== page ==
You can also create versions of courses and create multiple pathways specific for different types of employees and job roles.
Here is a brief example of a remote employee onboarding course.
|Introduction course on the company|
|Course on business tools|
To create courses, you can use iSpring Suite Max, which we mentioned when talking about organizational structure. With iSpring, you can easily create a course about your company, build compliance courses with interactive quizzes, and record video tutorials on how to use your business software even if you don’t have any previous experience.
iSpring Suite Max also has a cloud-based tool that allows you to create quick and simple microcourses in much the same way that social media posts are created. This can be invaluable when adding additional content to an existing program or for any type of course that needs to push out fresh information or is time sensitive. Check this course for new hires for some inspiration on how this tool can be used.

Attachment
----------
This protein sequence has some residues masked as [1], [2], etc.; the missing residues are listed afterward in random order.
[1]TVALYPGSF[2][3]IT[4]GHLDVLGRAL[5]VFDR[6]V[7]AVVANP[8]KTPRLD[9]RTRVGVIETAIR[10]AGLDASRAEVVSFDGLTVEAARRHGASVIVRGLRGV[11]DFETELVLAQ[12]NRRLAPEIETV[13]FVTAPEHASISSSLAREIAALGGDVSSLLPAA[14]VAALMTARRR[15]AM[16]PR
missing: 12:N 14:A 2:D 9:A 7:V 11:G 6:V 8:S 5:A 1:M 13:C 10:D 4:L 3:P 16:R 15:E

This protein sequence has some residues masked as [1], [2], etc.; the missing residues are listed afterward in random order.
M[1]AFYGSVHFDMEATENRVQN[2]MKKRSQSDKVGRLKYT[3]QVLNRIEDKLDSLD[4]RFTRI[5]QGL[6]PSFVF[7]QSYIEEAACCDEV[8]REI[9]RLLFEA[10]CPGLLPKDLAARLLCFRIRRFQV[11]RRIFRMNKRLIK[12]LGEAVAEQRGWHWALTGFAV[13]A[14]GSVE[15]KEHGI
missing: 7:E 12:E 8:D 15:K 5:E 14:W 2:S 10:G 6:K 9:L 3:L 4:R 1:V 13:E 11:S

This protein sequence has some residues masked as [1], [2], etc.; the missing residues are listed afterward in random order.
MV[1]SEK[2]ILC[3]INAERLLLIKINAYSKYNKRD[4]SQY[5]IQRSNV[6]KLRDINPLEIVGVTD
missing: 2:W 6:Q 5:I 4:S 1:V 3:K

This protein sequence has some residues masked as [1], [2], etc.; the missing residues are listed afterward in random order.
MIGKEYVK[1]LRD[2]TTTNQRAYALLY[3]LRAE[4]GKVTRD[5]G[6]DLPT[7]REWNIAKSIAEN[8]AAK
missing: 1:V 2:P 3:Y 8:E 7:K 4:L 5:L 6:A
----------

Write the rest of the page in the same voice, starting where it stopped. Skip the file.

11. Deliver your program the correct way
Now that you have created your onboarding courses, you need a fast and reliable way to schedule and deliver them to your learners. There are a number of ways to do this, such as via your company intranet, SharePoint, or cloud service, however most organizations opt for delivery via a learning management system (LMS) due to the numerous benefits in terms of efficiency, scheduling, tracking, and reporting.
If you still don’t have an LMS, you can try iSpring Learn. It’s a cloud-based platform that is extremely simple to set up and use for LMS non-professionals. It will let you put your company’s new hire onboarding on autopilot.
12. Check in regularly
Regular check-ins with new employees allow you to assess the effectiveness of your remote onboarding process, in addition to making sure that the employee is progressing as expected. Make use of the milestones that you included in your plan to assess the employee’s performance and address any potential issues as quickly as possible.